Creating Awareness

By Chris Chittenden

“Not choice but habit rules the unreflecting herd.”

… William Wordsworth, 1770 – 1855, English Poet

A while ago, we discussed the challenge of changing our deep-seated habits. In that article, we also identified that creating awareness of our habitual behaviour was the first stage of achieving the elusive goal of permanent change, for without awareness about our actions we cannot choose different ones.

Being aware of our actions may sound easy, but it is not. Our capacity to focus our consciousness is quite limited and if it were not for the actions we take without awareness of them, we would not be able to function. For example, we can walk and talk at the same time. Whilst we are doing so, we are generally not very focused on our walking, we are just doing it; rather we are focused on the conversation. This is all well and good for if we had to be consciously aware of every action we took then we would not get much done.

Since our habits are done outside of focused consciousness, if we want to change them then we must find a way to bring them into consciousness. The most obvious way people employ to be aware is what we term “intentional awareness”. Say you wanted to be less defensive in meetings. A way of dealing with this is to choose to go into a specific meeting with an intention to act in a constructive rather than a defensive way. This often works provided you remember to create intentional awareness in the first place. This is generally what people attempt to do when they make a New Year’s resolution. However as you know, most of these declarations last for a short period of time before we fall back into our old habits. Hence, just applying intentional awareness is generally not enough for us to change a habit. We need more.

We can support intentional awareness through “reflective awareness”. This is a process of regularly reflecting on our behaviour, identifying what happened and looking to what other actions could have been taken and what we will do if a similar situation arises in the future. We find that this is best done at a certain time each day to develop the habit of reflection. However, as with intentional awareness, reflective awareness is generally not a habit people have and as a result they may begin the practice but find they fall out of it after a period of time.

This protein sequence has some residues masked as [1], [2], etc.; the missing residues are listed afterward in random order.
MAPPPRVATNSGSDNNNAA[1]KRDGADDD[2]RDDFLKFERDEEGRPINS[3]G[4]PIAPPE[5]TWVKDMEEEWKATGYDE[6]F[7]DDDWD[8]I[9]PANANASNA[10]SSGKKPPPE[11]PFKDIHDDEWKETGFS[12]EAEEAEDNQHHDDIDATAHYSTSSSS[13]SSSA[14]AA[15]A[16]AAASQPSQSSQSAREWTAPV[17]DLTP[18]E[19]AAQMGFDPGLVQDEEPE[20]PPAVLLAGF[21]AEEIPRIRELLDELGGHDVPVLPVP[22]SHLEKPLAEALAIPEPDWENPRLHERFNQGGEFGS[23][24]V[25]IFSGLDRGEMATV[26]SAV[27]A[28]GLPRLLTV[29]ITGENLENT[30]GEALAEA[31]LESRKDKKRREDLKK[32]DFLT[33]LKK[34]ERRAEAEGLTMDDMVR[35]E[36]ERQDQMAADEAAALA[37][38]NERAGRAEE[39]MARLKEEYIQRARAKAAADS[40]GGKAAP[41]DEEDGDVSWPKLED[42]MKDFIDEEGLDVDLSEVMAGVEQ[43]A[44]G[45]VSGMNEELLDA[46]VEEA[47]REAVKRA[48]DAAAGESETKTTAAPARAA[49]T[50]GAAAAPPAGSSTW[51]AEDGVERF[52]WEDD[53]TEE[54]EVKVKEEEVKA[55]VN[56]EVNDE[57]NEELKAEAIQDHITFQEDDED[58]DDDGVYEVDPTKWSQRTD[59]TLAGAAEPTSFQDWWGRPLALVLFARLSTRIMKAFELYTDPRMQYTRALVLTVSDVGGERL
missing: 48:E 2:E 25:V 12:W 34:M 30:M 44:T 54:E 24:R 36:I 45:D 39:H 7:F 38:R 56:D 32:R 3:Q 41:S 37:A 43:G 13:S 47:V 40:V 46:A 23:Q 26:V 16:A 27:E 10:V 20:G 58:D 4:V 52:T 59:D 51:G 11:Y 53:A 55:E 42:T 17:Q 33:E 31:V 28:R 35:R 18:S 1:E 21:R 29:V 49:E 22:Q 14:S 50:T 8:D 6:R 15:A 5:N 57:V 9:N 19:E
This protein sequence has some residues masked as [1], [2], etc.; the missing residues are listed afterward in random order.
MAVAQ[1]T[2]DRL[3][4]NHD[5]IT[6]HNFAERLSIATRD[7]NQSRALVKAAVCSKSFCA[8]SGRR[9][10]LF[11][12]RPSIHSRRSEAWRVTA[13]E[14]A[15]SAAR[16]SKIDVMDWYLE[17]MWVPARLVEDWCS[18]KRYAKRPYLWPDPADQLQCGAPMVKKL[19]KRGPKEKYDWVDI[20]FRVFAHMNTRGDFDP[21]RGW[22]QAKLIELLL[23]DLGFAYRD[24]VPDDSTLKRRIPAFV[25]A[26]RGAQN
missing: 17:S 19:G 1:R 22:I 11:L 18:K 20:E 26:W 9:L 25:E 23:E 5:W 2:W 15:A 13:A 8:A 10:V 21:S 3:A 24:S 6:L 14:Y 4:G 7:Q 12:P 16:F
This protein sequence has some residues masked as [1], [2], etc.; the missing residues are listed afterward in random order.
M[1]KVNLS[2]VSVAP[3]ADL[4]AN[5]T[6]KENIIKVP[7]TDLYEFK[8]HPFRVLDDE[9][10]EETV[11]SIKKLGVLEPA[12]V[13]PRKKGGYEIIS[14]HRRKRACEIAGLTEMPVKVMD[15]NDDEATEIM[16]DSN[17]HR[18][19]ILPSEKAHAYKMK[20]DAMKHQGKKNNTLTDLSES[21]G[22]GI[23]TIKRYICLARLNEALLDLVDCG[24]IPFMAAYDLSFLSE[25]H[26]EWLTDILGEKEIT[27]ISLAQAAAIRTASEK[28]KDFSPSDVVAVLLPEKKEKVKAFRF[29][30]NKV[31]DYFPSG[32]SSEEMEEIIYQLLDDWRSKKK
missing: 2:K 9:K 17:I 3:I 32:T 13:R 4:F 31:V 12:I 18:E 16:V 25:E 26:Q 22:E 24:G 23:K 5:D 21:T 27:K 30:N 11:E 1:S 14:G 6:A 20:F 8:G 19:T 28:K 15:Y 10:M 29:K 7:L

One way of maintaining intentional or reflective awareness is to utilise “triggers” or memory aides. This can take the form of reminders on your computer or stickers on a folder or an item that you see on a regular basis such as a photograph. As long as the item has some meaning for you and that meaning can be created when you might need awareness, then the trigger can help generate awareness.

Whereas the first three strategies are self-oriented, the final strategy involves ongoing feedback from others. We can let a colleague or a friend know that we want to change certain behaviour and ask them to let us know when we have fallen back into our old habits, either in the moment or after the event.

These are four strategies we employ to support change with our clients. We find the best results are achieved when you combine these strategies rather than relying on just one or two. If you want to change your habits, then give these a try, you may well be pleased with the results.

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© 2007 Chris Chittenden